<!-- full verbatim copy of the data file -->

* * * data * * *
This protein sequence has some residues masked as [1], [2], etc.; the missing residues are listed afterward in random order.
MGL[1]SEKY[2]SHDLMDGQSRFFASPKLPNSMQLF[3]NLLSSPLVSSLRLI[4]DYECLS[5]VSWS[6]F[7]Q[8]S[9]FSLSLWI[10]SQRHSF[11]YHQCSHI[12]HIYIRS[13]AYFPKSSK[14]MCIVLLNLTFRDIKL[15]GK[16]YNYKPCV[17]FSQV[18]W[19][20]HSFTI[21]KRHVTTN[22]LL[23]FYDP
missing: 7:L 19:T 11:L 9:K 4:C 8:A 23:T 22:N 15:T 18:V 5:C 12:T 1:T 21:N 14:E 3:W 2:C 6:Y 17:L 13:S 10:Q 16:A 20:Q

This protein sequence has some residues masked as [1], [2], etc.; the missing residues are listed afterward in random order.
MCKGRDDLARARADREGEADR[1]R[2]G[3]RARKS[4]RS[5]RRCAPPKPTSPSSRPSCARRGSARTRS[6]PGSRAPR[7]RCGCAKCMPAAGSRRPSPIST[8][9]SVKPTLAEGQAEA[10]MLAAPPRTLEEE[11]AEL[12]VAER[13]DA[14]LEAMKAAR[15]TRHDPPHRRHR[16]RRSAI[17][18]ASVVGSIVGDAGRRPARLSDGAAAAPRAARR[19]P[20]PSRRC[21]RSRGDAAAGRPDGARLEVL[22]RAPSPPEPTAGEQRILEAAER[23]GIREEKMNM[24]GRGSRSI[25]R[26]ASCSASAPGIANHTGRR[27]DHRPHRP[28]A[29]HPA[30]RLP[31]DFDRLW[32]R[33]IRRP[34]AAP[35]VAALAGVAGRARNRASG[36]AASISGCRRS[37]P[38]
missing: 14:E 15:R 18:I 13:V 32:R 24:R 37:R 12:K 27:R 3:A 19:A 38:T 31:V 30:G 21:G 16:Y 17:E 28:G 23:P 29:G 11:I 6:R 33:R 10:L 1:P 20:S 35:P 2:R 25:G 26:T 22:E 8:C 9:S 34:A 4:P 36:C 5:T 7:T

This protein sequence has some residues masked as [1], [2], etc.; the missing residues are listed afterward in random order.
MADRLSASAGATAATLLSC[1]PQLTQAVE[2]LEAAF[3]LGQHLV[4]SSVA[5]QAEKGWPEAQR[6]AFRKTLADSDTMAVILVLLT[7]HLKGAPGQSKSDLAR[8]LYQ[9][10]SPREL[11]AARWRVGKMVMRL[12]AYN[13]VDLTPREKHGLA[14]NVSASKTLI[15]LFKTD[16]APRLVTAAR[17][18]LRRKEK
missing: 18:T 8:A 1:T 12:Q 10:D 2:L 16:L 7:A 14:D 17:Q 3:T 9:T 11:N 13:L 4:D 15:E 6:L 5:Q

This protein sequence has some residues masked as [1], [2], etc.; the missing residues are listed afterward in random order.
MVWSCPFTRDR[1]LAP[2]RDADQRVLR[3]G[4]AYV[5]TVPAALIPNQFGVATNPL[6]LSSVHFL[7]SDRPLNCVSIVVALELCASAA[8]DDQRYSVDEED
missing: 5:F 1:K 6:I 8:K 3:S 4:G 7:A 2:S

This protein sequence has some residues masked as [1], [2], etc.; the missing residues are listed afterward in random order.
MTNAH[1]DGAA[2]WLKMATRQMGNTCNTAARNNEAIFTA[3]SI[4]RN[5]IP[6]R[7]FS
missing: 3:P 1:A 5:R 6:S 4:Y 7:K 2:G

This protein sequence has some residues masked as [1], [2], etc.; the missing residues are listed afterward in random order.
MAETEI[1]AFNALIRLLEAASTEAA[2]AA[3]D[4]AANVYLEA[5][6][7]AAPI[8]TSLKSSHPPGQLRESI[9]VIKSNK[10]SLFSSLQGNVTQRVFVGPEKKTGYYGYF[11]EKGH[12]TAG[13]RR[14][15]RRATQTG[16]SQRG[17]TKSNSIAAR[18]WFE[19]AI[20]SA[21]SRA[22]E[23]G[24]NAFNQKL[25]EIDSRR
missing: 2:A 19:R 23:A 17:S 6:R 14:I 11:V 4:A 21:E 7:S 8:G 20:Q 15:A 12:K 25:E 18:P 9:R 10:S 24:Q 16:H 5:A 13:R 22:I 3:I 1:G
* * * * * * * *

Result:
This protein sequence has some residues masked as [1], [2], etc.; the missing residues are listed afterward in random order.
MGL[1]SEKY[2]SHDLMDGQSRFFASPKLPNSMQLF[3]NLLSSPLVSSLRLI[4]DYECLS[5]VSWS[6]F[7]Q[8]S[9]FSLSLWI[10]SQRHSF[11]YHQCSHI[12]HIYIRS[13]AYFPKSSK[14]MCIVLLNLTFRDIKL[15]GK[16]YNYKPCV[17]FSQV[18]W[19][20]HSFTI[21]KRHVTTN[22]LL[23]FYDP
missing: 7:L 19:T 11:L 9:K 4:C 8:A 23:T 22:N 15:T 18:V 5:C 12:T 1:T 21:N 14:E 3:W 2:C 6:Y 17:L 13:S 10:Q 16:A 20:Q

This protein sequence has some residues masked as [1], [2], etc.; the missing residues are listed afterward in random order.
MCKGRDDLARARADREGEADR[1]R[2]G[3]RARKS[4]RS[5]RRCAPPKPTSPSSRPSCARRGSARTRS[6]PGSRAPR[7]RCGCAKCMPAAGSRRPSPIST[8][9]SVKPTLAEGQAEA[10]MLAAPPRTLEEE[11]AEL[12]VAER[13]DA[14]LEAMKAAR[15]TRHDPPHRRHR[16]RRSAI[17][18]ASVVGSIVGDAGRRPARLSDGAAAAPRAARR[19]P[20]PSRRC[21]RSRGDAAAGRPDGARLEVL[22]RAPSPPEPTAGEQRILEAAER[23]GIREEKMNM[24]GRGSRSI[25]R[26]ASCSASAPGIANHTGRR[27]DHRPHRP[28]A[29]HPA[30]RLP[31]DFDRLW[32]R[33]IRRP[34]AAP[35]VAALAGVAGRARNRASG[36]AASISGCRRS[37]P[38]
missing: 14:E 15:R 18:I 13:V 32:R 24:R 37:R 12:K 27:R 3:A 19:A 38:T 31:V 30:G 21:G 16:Y 17:E 28:G 23:P 29:G 11:I 6:R 33:R 10:L 1:P 20:S 35:P 2:R 25:G 26:T 22:E 8:C 9:S 34:A 4:P 36:C 5:T 7:T

This protein sequence has some residues masked as [1], [2], etc.; the missing residues are listed afterward in random order.
MADRLSASAGATAATLLSC[1]PQLTQAVE[2]LEAAF[3]LGQHLV[4]SSVA[5]QAEKGWPEAQR[6]AFRKTLADSDTMAVILVLLT[7]HLKGAPGQSKSDLAR[8]LYQ[9][10]SPREL[11]AARWRVGKMVMRL[12]AYN[13]VDLTPREKHGLA[14]NVSASKTLI[15]LFKTD[16]APRLVTAAR[17][18]LRRKEK
missing: 18:T 8:A 1:T 12:Q 10:D 2:L 16:L 7:A 14:D 17:Q 3:T 9:T 11:N 13:L 4:D 15:E 6:L 5:Q

This protein sequence has some residues masked as [1], [2], etc.; the missing residues are listed afterward in random order.
MVWSCPFTRDR[1]LAP[2]RDADQRVLR[3]G[4]AYV[5]TVPAALIPNQFGVATNPL[6]LSSVHFL[7]SDRPLNCVSIVVALELCASAA[8]DDQRYSVDEED
missing: 5:F 1:K 6:I 8:K 3:S 4:G 7:A 2:S

This protein sequence has some residues masked as [1], [2], etc.; the missing residues are listed afterward in random order.
MTNAH[1]DGAA[2]WLKMATRQMGNTCNTAARNNEAIFTA[3]SI[4]RN[5]IP[6]R[7]FS
missing: 3:P 1:A 5:R 6:S 4:Y 7:K 2:G

This protein sequence has some residues masked as [1], [2], etc.; the missing residues are listed afterward in random order.
MAETEI[1]AFNALIRLLEAASTEAA[2]AA[3]D[4]AANVYLEA[5][6][7]AAPI[8]TSLKSSHPPGQLRESI[9]VIKSNK[10]SLFSSLQGNVTQRVFVGPEKKTGYYGYF[11]EKGH[12]TAG[13]RR[14][15]RRATQTG[16]SQRG[17]TKSNSIAAR[18]WFE[19]AI[20]SA[21]SRA[22]E[23]G[24]NAFNQKL[25]EIDSRR
missing: 2:A 19:R 23:A 17:S 6:R 14:I 11:V 4:A 21:E 7:S 8:G 20:Q 15:A 12:K 25:E 18:P 9:R 10:S 24:Q 16:H 5:A 13:R 22:I 3:I 1:G